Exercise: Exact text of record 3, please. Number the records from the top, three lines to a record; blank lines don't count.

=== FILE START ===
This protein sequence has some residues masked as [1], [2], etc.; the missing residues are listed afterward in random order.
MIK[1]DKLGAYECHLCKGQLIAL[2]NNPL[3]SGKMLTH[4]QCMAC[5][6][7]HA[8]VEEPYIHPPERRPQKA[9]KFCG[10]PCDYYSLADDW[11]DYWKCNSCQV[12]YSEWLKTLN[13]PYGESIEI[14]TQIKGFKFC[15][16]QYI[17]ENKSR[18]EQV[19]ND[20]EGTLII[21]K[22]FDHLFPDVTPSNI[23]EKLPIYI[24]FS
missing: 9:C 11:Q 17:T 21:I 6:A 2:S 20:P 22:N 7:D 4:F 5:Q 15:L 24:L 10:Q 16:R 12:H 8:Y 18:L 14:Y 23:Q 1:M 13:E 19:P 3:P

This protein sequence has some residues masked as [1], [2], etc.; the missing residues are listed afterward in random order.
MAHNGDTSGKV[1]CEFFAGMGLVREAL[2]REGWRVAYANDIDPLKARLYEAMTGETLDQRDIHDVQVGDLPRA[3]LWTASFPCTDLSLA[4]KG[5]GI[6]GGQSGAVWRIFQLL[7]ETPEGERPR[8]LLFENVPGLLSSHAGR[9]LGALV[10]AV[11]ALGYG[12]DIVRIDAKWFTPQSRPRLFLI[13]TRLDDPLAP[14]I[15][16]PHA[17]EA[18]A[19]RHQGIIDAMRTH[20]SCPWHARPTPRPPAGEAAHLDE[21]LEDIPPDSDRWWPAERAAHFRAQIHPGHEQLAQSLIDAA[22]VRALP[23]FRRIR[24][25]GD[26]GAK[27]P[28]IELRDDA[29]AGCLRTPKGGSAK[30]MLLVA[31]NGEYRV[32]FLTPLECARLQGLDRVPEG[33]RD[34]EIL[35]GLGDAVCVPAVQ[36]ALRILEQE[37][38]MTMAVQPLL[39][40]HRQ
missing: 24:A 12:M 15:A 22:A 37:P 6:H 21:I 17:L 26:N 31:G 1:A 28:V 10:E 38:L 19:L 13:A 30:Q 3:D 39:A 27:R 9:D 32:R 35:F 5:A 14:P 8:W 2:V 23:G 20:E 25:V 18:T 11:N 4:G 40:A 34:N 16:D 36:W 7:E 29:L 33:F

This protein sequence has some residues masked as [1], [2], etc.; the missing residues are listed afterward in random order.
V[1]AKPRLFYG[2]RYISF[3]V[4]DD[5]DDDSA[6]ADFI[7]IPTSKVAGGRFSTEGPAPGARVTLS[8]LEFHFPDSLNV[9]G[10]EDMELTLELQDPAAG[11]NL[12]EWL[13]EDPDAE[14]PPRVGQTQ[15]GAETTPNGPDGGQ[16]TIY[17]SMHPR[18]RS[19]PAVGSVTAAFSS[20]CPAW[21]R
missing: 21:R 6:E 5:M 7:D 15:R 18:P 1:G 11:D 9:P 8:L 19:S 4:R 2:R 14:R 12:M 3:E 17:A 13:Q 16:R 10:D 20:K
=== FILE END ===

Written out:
This protein sequence has some residues masked as [1], [2], etc.; the missing residues are listed afterward in random order.
V[1]AKPRLFYG[2]RYISF[3]V[4]DD[5]DDDSA[6]ADFI[7]IPTSKVAGGRFSTEGPAPGARVTLS[8]LEFHFPDSLNV[9]G[10]EDMELTLELQDPAAG[11]NL[12]EWL[13]EDPDAE[14]PPRVGQTQ[15]GAETTPNGPDGGQ[16]TIY[17]SMHPR[18]RS[19]PAVGSVTAAFSS[20]CPAW[21]R
missing: 21:R 6:E 5:M 7:D 15:R 18:P 1:G 11:D 9:P 8:L 19:S 4:R 2:R 14:R 12:M 3:E 17:A 13:Q 16:R 10:D 20:K